The varied sounds of the bells were perfect for communication. On the high seas, ships transmitted messages to other ships with shipboard bells. The first recorded use of such bells was in 1485 by a British ship called Grace a Dieu, and The Regent, from England. Tracing the origin of the use of bells reveals much older examples of navigational use, by the ancient mariners of ca 5000 BC. Their ships used bells to send coded messages to other ships that were miles away, to warn of storms or enemies, or to notify ports of call long before they could be seen.

Because of the distance over which a bell could be heard and the short time in which they could send a message, they came to replace other communication systems. Church bells reverberated over the countryside, calling to parishioners. Bells clanged at the firehouse, summoning volunteers to help. Bells tolled for the dead.

Over time bells became symbolic, as did their sounds. Bells are common in folklore, mythology, and religious tradition. Mermaids were said to ring bells with which they had a special connection. The glass bell was a weapon against the Basilisk. Buddhist monks used bells in their initiations, the Mythraic mystery cults used bells, ancient Asiatic temples had bells, Rabbi’s had bells attached to the  hem of their robes before entering the Holy of Holies, and church bells ring the celebration of holidays or the passing of a soul into heaven. “For whom the bell tolls,” a line in John Donne’s poem, reminds us all of our mortality.

The Mort Bell (Dead Bell) of Glasgow Cathedral was carried through the streets of the city before a funeral procession, the death knell sounding for all to hear.  The image of the fish on this bell reveals a connection to navigation, and the tree, Yggdrasil, symbolizes the cycles of life and death. The bird in the tree is likely a raven, also a symbol of death.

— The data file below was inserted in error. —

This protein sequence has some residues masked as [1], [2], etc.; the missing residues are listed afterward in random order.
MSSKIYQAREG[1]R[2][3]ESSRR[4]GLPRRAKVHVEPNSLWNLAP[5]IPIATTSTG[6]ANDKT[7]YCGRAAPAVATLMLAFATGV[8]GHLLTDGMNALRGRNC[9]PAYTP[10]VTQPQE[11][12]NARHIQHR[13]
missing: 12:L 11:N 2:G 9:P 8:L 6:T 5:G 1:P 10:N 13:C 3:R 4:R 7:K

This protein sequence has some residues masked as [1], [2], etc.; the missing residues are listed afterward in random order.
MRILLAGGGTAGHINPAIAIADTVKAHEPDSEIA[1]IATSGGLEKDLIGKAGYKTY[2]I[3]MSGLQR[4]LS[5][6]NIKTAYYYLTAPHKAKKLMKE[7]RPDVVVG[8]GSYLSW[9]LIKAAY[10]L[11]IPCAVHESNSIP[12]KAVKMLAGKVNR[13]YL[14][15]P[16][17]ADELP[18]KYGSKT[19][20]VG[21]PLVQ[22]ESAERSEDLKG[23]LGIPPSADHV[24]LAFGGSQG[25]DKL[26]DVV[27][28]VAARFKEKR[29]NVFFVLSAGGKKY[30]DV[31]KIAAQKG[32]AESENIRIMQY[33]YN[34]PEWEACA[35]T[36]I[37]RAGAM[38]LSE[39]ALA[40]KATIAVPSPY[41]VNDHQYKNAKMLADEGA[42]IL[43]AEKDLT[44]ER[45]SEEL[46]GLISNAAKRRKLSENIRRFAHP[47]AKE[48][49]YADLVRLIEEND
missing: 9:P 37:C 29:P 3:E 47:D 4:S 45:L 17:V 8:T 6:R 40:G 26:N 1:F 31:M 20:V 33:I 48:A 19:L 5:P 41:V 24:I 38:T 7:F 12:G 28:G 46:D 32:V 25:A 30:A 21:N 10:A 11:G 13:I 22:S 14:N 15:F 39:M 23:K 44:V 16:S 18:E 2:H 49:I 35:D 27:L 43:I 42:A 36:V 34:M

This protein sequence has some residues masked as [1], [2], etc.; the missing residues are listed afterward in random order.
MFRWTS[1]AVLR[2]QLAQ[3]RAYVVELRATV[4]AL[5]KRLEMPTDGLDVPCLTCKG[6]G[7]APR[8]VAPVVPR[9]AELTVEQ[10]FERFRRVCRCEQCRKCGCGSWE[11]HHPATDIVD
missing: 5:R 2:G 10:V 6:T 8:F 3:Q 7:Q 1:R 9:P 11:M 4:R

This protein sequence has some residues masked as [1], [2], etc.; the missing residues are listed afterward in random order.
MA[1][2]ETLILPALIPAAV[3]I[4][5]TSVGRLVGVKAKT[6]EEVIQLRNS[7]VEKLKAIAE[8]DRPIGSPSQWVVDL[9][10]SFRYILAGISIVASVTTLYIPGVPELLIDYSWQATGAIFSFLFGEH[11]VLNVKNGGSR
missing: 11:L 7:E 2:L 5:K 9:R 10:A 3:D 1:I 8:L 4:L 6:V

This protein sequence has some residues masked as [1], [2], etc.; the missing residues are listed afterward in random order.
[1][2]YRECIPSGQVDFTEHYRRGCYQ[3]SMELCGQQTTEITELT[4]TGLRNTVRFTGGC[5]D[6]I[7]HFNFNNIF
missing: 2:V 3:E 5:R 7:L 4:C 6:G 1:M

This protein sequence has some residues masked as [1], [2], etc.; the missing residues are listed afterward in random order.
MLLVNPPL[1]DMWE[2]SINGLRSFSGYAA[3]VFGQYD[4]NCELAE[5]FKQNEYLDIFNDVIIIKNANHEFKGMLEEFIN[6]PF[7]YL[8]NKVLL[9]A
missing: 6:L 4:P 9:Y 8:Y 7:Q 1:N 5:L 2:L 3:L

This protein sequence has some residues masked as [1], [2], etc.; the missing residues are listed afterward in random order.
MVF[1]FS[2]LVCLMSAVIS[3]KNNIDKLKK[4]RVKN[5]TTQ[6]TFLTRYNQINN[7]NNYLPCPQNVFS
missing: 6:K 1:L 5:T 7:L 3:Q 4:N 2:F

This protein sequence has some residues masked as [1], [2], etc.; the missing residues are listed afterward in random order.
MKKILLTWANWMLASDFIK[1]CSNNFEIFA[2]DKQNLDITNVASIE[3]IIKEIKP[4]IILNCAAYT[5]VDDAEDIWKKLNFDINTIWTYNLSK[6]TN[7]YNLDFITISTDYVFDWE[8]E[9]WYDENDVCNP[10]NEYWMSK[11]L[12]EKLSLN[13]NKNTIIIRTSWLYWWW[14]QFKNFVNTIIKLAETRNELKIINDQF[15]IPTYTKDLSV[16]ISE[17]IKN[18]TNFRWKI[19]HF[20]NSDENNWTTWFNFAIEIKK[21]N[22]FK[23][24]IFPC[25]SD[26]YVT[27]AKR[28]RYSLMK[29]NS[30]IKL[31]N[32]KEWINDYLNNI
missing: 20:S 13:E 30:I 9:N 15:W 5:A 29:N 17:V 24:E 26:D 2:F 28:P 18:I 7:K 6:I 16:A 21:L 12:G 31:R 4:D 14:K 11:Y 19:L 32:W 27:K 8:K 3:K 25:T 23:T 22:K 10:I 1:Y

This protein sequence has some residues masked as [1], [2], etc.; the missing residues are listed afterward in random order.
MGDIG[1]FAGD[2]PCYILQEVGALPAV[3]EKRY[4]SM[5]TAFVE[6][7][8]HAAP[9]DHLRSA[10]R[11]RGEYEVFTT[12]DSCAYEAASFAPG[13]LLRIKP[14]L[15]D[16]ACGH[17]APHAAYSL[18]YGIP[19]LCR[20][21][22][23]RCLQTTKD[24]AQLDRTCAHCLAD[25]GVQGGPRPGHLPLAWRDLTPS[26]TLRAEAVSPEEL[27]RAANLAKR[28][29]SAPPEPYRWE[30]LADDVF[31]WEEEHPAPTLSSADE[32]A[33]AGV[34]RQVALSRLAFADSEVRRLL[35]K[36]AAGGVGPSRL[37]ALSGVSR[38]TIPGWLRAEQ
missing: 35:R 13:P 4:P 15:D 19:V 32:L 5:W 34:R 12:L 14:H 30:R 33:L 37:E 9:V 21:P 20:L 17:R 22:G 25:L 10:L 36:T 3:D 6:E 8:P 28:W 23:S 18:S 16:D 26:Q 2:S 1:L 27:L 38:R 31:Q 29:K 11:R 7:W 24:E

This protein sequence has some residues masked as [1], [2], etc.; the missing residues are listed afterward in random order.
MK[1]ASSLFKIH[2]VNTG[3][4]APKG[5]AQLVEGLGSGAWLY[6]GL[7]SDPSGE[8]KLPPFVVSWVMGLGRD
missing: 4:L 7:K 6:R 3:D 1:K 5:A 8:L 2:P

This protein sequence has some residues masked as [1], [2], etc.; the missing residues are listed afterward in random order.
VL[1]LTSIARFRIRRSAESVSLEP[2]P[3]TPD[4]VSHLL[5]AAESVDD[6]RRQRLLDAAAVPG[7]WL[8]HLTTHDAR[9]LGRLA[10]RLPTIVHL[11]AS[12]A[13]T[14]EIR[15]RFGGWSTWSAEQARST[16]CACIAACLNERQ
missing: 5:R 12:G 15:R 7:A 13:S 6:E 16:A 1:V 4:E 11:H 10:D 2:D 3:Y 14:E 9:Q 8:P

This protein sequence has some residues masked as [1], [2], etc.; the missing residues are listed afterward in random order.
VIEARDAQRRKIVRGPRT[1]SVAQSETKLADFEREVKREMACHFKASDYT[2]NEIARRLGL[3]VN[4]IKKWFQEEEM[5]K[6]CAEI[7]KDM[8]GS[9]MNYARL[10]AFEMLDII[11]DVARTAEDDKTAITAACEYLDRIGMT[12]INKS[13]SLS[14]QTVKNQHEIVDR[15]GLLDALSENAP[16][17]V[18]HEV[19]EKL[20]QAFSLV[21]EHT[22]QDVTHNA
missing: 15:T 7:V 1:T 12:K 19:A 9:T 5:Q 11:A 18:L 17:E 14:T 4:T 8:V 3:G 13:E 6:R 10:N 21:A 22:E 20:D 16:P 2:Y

Bells are symbolic of freedom, death, union, respect, and mortality. From antiquity there are goddess images in the shape of bells, symbolic of the Gorgons’ knowledge and use of sound. Church bells, hanging high in the steeple between heaven and earth, were attributed with magical powers and signified the coming of the Holy Spirit. Bells were given to the winners of contests before the prize was a great “cup.”

The sound of bells also holds strong symbolic associations, especially to that of creative power. It can be a summons or a warning. Changes, or church bell ringing, was thought to cause the demons to flee.  The sound of a bell is believed to avert the “evil eye.” The bell of the Sangraal temple was rung when faith was in danger, and a knight would step out. Small bells tinkling symbolize the sweet sounds of Paradise. One scientific theory states that the early universe “rang like a bell;” to Pythagoras the peal of bells is the expression of the harmony of the spheres.

The Liberty Bell is perhaps one of the most well known bells in the world. The symbol of freedom was cast in London in 1752, and sent to Independence Hall in Philadelphia, USA, then the State House in 1753. It rang to announce important events such as presidential elections and deaths. The famous crack happened when the bell was rung for the funeral of John Marshall, fourth Chief Justice of the Supreme Court, and one of the signers of the Declaration of Independence. The crack in the bell symbolizing freedom has gathered its own layers of symbolic meaning. This famous bell weighs 2080 pounds and peals an E-flat when struck.

In all traditions and cultures bells are associated with time. T S Eliot related bells to the sea, the ships bell marking the flux of time, the moment of the intersection of time and timelessness. The great Clock of Westminster chimes the time, as does Big Ben – the name of the great bell of the clock in Elizabeth Tower, London. The use of bells in traditions of initiation is usually for the expression of the moment at which an event occurred, or a metamorphosis has happened. We are reminded that time passes and is gone, that change happens and we can’t go back. Death will not reverse itself. The sound of the bell marks a moment in time; as another saying reminds us: you can’t un-ring the bell.

About Symbologist Michelle Snyder